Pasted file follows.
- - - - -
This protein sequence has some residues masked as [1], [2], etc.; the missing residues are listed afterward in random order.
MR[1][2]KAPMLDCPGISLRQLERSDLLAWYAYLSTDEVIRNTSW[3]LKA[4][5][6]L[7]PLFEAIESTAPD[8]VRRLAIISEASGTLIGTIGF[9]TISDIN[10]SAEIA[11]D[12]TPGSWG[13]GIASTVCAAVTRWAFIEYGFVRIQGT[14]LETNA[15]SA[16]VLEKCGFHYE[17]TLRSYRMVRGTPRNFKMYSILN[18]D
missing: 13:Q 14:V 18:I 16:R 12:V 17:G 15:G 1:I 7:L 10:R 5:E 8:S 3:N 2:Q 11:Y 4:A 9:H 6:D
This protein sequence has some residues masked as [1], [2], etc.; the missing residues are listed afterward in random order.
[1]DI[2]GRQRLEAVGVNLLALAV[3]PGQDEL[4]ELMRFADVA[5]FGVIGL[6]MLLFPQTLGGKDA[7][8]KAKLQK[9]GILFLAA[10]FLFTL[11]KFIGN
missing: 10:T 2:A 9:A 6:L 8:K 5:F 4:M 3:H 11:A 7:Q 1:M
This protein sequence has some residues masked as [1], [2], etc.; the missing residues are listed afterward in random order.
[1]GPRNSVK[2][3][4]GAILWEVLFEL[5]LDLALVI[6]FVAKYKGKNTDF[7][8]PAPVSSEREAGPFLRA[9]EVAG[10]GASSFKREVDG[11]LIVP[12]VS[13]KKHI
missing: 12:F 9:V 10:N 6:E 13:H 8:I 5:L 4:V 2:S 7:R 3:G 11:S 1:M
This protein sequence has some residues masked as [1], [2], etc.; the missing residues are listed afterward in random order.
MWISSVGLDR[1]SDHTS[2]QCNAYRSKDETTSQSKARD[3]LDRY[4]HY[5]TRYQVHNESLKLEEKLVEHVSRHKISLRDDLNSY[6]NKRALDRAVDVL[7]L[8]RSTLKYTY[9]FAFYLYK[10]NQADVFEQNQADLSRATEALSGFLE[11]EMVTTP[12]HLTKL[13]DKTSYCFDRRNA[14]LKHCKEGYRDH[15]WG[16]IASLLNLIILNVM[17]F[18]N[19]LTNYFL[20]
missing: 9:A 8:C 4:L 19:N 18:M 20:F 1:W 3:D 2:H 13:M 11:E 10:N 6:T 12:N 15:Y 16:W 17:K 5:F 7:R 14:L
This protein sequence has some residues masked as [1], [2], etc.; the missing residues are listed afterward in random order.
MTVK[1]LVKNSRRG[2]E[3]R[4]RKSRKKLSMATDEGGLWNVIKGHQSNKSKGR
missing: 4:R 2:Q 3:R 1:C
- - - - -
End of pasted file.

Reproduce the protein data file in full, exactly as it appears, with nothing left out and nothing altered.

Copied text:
This protein sequence has some residues masked as [1], [2], etc.; the missing residues are listed afterward in random order.
MR[1][2]KAPMLDCPGISLRQLERSDLLAWYAYLSTDEVIRNTSW[3]LKA[4][5][6]L[7]PLFEAIESTAPD[8]VRRLAIISEASGTLIGTIGF[9]TISDIN[10]SAEIA[11]D[12]TPGSWG[13]GIASTVCAAVTRWAFIEYGFVRIQGT[14]LETNA[15]SA[16]VLEKCGFHYE[17]TLRSYRMVRGTPRNFKMYSILN[18]D
missing: 13:Q 14:V 18:I 16:R 12:V 17:G 15:G 1:I 7:L 10:R 5:E 8:S 3:N 2:Q 11:Y 4:A 9:H 6:D
This protein sequence has some residues masked as [1], [2], etc.; the missing residues are listed afterward in random order.
[1]DI[2]GRQRLEAVGVNLLALAV[3]PGQDEL[4]ELMRFADVA[5]FGVIGL[6]MLLFPQTLGGKDA[7][8]KAKLQK[9]GILFLAA[10]FLFTL[11]KFIGN
missing: 10:T 2:A 9:A 6:L 8:K 5:F 4:M 3:H 11:A 7:Q 1:M
This protein sequence has some residues masked as [1], [2], etc.; the missing residues are listed afterward in random order.
[1]GPRNSVK[2][3][4]GAILWEVLFEL[5]LDLALVI[6]FVAKYKGKNTDF[7][8]PAPVSSEREAGPFLRA[9]EVAG[10]GASSFKREVDG[11]LIVP[12]VS[13]KKHI
missing: 12:F 9:V 10:N 6:E 13:H 8:I 5:L 4:V 2:S 7:R 3:G 11:S 1:M
This protein sequence has some residues masked as [1], [2], etc.; the missing residues are listed afterward in random order.
MWISSVGLDR[1]SDHTS[2]QCNAYRSKDETTSQSKARD[3]LDRY[4]HY[5]TRYQVHNESLKLEEKLVEHVSRHKISLRDDLNSY[6]NKRALDRAVDVL[7]L[8]RSTLKYTY[9]FAFYLYK[10]NQADVFEQNQADLSRATEALSGFLE[11]EMVTTP[12]HLTKL[13]DKTSYCFDRRNA[14]LKHCKEGYRDH[15]WG[16]IASLLNLIILNVM[17]F[18]N[19]LTNYFL[20]
missing: 9:A 8:C 4:L 19:N 18:M 20:F 1:W 3:D 2:H 13:M 11:E 10:N 6:T 12:N 15:Y 16:W 17:K 5:F 7:R 14:L
This protein sequence has some residues masked as [1], [2], etc.; the missing residues are listed afterward in random order.
MTVK[1]LVKNSRRG[2]E[3]R[4]RKSRKKLSMATDEGGLWNVIKGHQSNKSKGR
missing: 4:R 2:Q 3:R 1:C